Making Cybersecurity Relevant for Consumers: The Case for Personal Agency. In addition to the briefing, Jenny spoke to the National Cybersecurity Alliance about staying safe online. She highlighted simple steps that everyone can take to be safer online, including staying consistent on software updates for connected devices, using strong passwords, activating multi-factor authentication (MFA) on accounts when possible, and being on the lookout for phishing attempts.

National Cybersecurity Alliance and Nasdaq Cybersecurity Summit. Jenny and Amazon Head of Global Security Training Jyllian Clarke also joined the National Cybersecurity Alliance, Nasdaq, and public and private sector security leaders in New York City for a cybersecurity summit and got to ring the opening bell.

Resources

AWS offers free Cybersecurity Awareness Training to individuals and businesses around the world, and we’re providing complimentary MFA security keys to AWS account owners in the United States. More than 40 security-focused courses are available through AWS Skill Builder, ranging from foundational to advanced content. By subscribing to AWS Skill Builder, you gain access to security-related interactive challenges with AWS Jam, which guides you through solving real-world problems.

Additionally, Amazon and the National Cybersecurity Alliance launched a cybersecurity awareness campaign called Protect & Connect. The campaign includes a public service announcement featuring Prime Video actor Michael B. Jordan and actress-producer Tessa Thompson as “internet bodyguards,” as well as a Protect & Connect microsite for consumers, featuring additional videos on topics such as MFA and how to identify and avoid phishing attempts.

Humanizing security

Cybersecurity can seem like a complex subject but ultimately, it’s all about people. Most of today’s threats need people to activate them, so you need to train people to develop intuition, which is something that can’t be automated. By meeting employees where they are with an engaging approach to awareness training that moves security to the forefront of everything they do, you can promote positive behavioral change, and start building a security-first culture.

If you have feedback about this post, submit comments in the Comments section below.

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CJ Moses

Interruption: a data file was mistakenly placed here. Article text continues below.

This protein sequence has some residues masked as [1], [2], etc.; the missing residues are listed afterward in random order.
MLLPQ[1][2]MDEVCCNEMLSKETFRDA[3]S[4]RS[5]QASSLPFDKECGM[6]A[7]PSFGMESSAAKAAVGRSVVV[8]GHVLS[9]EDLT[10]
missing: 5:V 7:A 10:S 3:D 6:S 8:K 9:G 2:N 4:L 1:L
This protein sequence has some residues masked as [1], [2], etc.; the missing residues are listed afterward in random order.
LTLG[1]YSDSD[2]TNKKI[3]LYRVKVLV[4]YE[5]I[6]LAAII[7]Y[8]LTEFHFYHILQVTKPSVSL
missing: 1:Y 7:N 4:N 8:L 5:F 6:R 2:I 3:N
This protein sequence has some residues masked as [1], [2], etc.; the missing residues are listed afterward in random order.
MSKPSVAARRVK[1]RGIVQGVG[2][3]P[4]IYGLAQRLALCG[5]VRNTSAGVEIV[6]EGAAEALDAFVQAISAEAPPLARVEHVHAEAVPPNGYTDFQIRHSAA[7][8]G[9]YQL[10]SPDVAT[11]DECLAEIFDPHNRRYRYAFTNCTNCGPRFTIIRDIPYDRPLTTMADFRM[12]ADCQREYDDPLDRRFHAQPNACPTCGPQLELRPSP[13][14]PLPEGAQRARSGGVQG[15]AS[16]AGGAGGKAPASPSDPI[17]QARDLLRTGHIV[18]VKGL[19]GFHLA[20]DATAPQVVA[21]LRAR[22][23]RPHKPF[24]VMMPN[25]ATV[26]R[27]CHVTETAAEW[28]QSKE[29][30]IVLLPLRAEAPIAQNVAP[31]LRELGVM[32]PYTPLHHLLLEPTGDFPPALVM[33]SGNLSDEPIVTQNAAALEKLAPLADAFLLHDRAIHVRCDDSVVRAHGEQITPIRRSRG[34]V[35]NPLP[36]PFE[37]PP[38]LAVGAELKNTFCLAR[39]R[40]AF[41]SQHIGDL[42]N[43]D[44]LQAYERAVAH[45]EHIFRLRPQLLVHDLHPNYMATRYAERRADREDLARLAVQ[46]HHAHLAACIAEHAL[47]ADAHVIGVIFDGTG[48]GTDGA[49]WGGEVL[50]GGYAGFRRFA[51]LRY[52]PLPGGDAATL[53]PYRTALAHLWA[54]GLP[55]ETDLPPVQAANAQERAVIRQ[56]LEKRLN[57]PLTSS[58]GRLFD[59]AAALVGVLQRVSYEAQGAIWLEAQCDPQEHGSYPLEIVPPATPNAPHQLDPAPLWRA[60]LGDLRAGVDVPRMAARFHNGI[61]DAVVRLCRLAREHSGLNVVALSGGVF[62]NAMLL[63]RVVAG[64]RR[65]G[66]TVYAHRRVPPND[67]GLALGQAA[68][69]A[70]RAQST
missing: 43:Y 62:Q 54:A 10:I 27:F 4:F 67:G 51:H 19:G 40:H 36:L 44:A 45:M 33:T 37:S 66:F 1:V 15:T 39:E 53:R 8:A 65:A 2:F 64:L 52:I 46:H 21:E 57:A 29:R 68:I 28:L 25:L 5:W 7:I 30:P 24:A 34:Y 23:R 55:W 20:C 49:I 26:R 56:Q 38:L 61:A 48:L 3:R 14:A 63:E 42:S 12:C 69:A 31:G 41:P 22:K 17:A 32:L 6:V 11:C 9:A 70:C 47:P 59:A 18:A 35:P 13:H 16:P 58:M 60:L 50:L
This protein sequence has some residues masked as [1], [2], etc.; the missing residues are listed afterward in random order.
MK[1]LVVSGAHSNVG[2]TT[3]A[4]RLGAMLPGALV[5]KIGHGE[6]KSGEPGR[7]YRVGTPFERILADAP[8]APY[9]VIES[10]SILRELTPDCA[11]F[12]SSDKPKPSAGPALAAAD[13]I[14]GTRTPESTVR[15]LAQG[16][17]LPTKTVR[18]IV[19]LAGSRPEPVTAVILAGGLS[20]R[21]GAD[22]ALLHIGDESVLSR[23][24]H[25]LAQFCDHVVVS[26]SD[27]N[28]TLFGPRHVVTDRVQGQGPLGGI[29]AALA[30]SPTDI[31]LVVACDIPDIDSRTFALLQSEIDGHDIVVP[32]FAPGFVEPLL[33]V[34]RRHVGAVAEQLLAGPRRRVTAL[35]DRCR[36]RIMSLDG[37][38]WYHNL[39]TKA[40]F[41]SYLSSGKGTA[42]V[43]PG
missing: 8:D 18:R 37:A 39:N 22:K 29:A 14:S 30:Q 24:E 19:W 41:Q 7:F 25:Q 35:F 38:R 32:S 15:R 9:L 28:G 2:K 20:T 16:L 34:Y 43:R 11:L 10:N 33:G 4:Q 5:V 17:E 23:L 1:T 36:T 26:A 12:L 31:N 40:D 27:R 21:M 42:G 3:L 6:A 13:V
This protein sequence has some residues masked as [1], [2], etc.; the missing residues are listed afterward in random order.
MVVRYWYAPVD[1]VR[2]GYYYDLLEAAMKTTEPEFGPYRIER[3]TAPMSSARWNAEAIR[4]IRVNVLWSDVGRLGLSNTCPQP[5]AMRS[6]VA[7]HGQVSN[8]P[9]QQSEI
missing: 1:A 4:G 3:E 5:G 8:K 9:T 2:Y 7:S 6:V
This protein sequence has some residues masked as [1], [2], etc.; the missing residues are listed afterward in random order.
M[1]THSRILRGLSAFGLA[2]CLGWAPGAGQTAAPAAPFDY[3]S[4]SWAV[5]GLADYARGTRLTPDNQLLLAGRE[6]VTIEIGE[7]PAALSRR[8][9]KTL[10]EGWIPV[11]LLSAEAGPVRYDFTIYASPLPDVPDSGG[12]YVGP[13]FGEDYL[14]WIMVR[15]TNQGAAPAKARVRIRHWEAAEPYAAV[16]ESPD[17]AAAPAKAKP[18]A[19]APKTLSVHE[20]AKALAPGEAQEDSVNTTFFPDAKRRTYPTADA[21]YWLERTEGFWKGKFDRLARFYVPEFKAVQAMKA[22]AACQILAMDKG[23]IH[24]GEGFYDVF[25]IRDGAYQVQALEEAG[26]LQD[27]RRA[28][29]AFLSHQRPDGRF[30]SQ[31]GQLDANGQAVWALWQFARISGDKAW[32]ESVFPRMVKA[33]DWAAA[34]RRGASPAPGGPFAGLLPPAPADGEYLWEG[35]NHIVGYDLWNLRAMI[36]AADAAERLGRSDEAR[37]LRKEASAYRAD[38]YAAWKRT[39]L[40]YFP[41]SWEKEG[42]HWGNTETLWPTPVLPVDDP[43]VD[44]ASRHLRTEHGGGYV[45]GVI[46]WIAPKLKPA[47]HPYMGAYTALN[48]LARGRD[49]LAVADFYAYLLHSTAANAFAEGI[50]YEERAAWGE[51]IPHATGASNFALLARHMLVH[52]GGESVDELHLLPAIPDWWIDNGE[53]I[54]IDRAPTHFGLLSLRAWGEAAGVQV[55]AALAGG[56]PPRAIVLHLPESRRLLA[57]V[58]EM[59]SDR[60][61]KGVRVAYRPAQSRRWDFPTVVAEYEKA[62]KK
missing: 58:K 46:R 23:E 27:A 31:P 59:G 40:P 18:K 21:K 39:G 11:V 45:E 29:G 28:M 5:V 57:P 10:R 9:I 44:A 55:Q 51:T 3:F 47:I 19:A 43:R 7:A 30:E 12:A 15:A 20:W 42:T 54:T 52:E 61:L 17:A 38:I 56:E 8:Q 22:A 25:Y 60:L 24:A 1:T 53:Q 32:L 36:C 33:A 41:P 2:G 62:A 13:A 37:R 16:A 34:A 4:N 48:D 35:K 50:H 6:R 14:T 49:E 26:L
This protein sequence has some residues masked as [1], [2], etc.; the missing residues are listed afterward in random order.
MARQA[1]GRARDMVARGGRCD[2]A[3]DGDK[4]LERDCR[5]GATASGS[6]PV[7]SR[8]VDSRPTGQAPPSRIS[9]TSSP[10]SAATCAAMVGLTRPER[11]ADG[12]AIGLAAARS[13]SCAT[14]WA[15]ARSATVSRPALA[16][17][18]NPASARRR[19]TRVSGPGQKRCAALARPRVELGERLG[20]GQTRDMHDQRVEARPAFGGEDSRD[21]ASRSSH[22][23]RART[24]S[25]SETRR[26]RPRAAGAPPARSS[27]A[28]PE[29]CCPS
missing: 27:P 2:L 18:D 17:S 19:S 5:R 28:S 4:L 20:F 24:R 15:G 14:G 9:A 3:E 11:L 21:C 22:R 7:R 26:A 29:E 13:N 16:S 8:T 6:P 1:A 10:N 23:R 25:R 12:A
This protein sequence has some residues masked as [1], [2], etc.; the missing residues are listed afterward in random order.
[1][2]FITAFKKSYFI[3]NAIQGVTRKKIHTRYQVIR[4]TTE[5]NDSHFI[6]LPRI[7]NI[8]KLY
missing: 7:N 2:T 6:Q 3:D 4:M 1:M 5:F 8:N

CJ Moses

CJ is the Chief Information Security Officer (CISO) at AWS, where he leads product design and security engineering. His mission is to deliver the economic and security benefits of cloud computing to business and government customers. Previously, CJ led the technical analysis of computer and network intrusion efforts at the U.S. Federal Bureau of Investigation Cyber Division. He also served as a Special Agent with the U.S. Air Force Office of Special Investigations (AFOSI). CJ led several computer intrusion investigations seen as foundational to the information security industry today.

The Lack Of Native MFA For Active Directory Is A Big Sin For Microsoft

Post Syndicated from Bozho original https://techblog.bozho.net/the-lack-of-native-mfa-for-active-directory-is-a-big-sin-for-microsoft/

Active Directory is dominant in the enterprise world (as well as the public sector). From my observation, the majority of organization rely on Active Directory for their user accounts. While that may be changing in recent years with more advanced and cloud IAM and directory solutions, the landscape in the last two decades is a domination of Microsoft’s Active Directory.

As a result of that dominance, many cyber attacks rely on exploiting some aspects of Active Directory. Whether it would be weaknesses of Kerberos, “pass the ticket”, golden ticket, etc. Standard attacks like password spraying, credential stuffing and other brute forcing also apply, especially if the Exchange web access is enabled. Last, but not least, simply browsing the active directory once authenticated with a compromised account, provides important information for further exploitation (finding other accounts, finding abandoned, but not disabled accounts, finding passwords in description fields, etc).

Basically, having access an authentication endpoint which interfaces the Active Directory allows attackers to gain access and then do lateral movement.

What is the most recommended measures for preventing authentication attacks? Multi-factor authentication. And the sad reality is that Microsoft doesn’t offer native MFA for Active Directory.

Yes, there are things like Microsoft Hello for Business, but that can’t be used in web and email context – it is tied to the Windows machine. And yes, there are third-party options. But they incur additional cost, and are complex to setup and manage. We all know the power of defaults and built-in features in security – it should be readily available and simple in order to have wide adoption.

What Microsoft should have done is introduce standard, TOTP-based MFA and enforce it through native second-factor screens in Windows, Exchange web access, Outlook and others. Yes, that would require Kerberos upgrades, but it is completely feasible. Ideally, it should be enabled by a single click, which would prompt users to enroll their smart phone apps (Google Authenticator, Microsoft Authenticator, Authy or other) on their next successful login. Of course, there may be users without smartphones, and so the option to not enroll for MFA may be available to certain less-privileged AD groups.